GASABO - At least 60 Rwandan women have qualified for Goldman Sachs’s scholarships to undertake an entrepreneurial certificate programme that was launched at hotel Novotel on Tuesday. The programme is to enhance their welfare through entrepreneurial skills empowerment.
The programme will be undertaken by the School of Finance and Banking (SFB), which is under the supervision of William Davidson Institute (WDI), selected by the Goldman Sachs group to extend the scholarships to Rwandan women entrepreneurs.
The Rector of SFB, Professor Krishna Govender said that the certificate programme will be in two cohorts every year with 60 candidates for the next five years.
“30 women will start this month [September] while others begin February 2009.”
He further revealed that this year, SFB received 600 applications and 83 were pre-selected in which only 60 qualified for the two cohort certificate scholarships.”
Prof. Govender continued that the selection criteria based on knowledge of business, commitment and ability to attend training, description of their financial needs and their expectations after training.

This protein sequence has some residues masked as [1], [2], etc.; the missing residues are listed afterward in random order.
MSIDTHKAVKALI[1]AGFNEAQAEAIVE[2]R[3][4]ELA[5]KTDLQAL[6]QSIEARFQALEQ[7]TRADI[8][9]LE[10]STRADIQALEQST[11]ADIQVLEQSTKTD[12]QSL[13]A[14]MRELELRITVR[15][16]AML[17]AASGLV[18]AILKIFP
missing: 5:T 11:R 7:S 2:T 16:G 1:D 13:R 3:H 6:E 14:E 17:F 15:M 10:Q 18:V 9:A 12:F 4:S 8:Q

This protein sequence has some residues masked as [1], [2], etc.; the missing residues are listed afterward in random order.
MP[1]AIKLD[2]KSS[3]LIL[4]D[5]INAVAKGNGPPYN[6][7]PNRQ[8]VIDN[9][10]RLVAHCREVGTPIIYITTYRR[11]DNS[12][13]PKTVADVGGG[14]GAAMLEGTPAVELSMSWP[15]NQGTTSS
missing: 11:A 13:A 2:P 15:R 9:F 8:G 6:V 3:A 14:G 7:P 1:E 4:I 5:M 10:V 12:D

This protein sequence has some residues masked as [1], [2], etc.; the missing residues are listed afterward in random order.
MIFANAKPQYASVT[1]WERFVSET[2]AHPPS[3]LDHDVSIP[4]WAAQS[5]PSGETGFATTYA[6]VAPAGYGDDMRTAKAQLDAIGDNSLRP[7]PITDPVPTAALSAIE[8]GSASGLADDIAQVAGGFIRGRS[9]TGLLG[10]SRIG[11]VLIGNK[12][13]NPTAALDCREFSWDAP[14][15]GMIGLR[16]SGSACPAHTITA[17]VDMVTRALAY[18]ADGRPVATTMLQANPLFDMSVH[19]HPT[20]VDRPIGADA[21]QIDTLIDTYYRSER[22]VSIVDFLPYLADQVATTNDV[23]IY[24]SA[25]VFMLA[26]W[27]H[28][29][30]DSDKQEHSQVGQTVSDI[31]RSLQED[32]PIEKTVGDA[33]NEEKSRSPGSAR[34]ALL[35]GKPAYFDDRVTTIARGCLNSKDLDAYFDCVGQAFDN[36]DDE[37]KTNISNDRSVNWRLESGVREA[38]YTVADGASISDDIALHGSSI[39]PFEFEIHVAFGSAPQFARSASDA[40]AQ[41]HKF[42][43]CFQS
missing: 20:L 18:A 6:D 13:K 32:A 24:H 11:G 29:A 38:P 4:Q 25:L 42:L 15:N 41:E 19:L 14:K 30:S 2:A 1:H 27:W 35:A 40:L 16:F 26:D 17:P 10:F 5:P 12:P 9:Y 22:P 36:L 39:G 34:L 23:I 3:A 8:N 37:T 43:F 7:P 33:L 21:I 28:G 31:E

Under its 10,000 women initiative that was announced early this year, Goldman Sachs’s plan is to extend education to 10,000 women in developing and emerging worlds, who have been denied opportunities both in school and business.
Prof. Robert Kennedy, the Executive Director of WDI said that the programme seeks to recognise and empower women as developmental partners.
He added that to promote female education and business acumen, more fifteen female candidates will be offered Goldman Sachs’s scholarships in Bachelor of Business Administration (BBA), which will be in a separate setting.
Prof. Kennedy further revealed that four best women performers in the certificate programme with a viable business plan will be awarded $2500 to re-invest in their business.
Dr. Daphrose Gahakwa, the Minister of Education, lauded the initiative saying it was well in line with government’s efforts and a call to empower women for development.
She explained that education is key to gender equality and that educating girls and women leads not only to higher wages, but at the macroeconomic level, is also a source of support for long term economic growth.